In the pilot episode of the television show Lost, which aired in 2004, main character Jack opens his eyes to discover that he has survived a plane crash and is currently surrounded by chaos. He immediately jumps up and into action, helping other survivors.

Once things have settled down, Jack and his companions take in their surroundings on the tropical island. Quickly they realize that not only have they crashed, they are now in a place where things are not as they seem…nor are they safe.

It’s one of my favorite episodes of television.

It is so exciting, filled with drama and intrigue and seat-of-your-chair tension. The people on that island – and the viewers – wonder, what’s next?

I don’t know about you, but starting writing a novel kind of feels like this. Not the survival part, but the excitement. The possibilities. The fear. The adrenaline. What will come next? we ask ourselves as we dive head-on into our opening scenes.

If you watched all six seasons of Lost like I did, you’ll know that despite a brilliant beginning, the show went off the rails a bit and left viewers overwhelmingly unsatisfied.

How can we prevent that for ourselves? How can we keep ourselves from inserting random polar bears that are never explained? Or taking our readers on a journey that leaves them more confused than clear?

By knowing the end from the beginning.

There are two reasons that knowing in advance how your story is going to end is beneficial. First, knowing the end in advance gives you a target to aim at as you write. Second, it will save you time, because you can ask yourself “does that mysterious hatch in the woods actually help me get where I’m trying to go?”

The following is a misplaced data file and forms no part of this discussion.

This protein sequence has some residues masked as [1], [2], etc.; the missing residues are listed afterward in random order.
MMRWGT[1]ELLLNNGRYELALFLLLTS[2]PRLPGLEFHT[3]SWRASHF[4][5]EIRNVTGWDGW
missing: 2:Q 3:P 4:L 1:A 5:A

A couple of tips:

➡️ Remember the point of your story. The main character understanding the point is where you want to end your story. What will that look like?

➡️ Know that the ending can change. Just because you make a decision now doesn’t mean that you can’t change it later. There is freedom in giving yourself a bit of constraint.

Here is what I’d urge you to do this week. Decide how your story is going to end. You could even play with writing the final scene. This is not as hard as it sounds, especially if you remember that you are just fulfilling the promise you are making at the beginning.

Remember, there is no “right” way to write a novel, but there are some things that can help.

I hope you find this useful. Let me know what you think, either about the tips OR about Lost! 😉


Stephanie (00:06):
Hello writers. One of my all-time favorite pilot episodes for a TV show is the first episode of the show Lost, which aired back in 2004. The opening scene is immediately after a plane has crashed on an island, and we’re seeing the wreckage and chaos through the eyes of one of the characters, a doctor who immediately jumps in to start helping people. Over the course of the episode, the chaos calms and the survivors start to take in their surroundings, which is an island that definitely has some mysterious characteristics. It is so good if you’ve never seen it, I highly recommend that episode, but like many people I stayed with that show through to the end for six seasons, hoping that the many, many, many mysteries would finally be explained. Some were and some weren’t. The ending was, well, it wasn’t great. Now, although the original creators of the show have said that they knew how it would end all along the winding road they had to take to get there because of the popularity of the show made the ending pretty unsatisfactory for a lot of viewers, and I love to use it as an example of why it is so important to have a clear idea of the ending of your story before you start writing, because you can end up with unexplained polar bears that you’ll have to deal with in revision, and nobody wants that.

Stephanie (01:31):
So in this episode, we’re going to talk about how and why to know the ending from the beginning of your writing process. But before we do, I wanna make sure that you’ve taken the Novel Foundation’s quiz. The truth is you choose your ending based on decisions you have to make before setting out to write a novel decisions about your character arc, your key plot events and more. Having a solid foundation for your novel is crucial, and this quiz, which takes less than two minutes to complete, will not only give you your best next step, you’ll also get a customized toolkit of resources to help you on the journey. There is no right way to write a novel, but there are some things that can help. The link is waiting for you right at the top of the description, so be sure to head over there after this video.

Stephanie (02:21):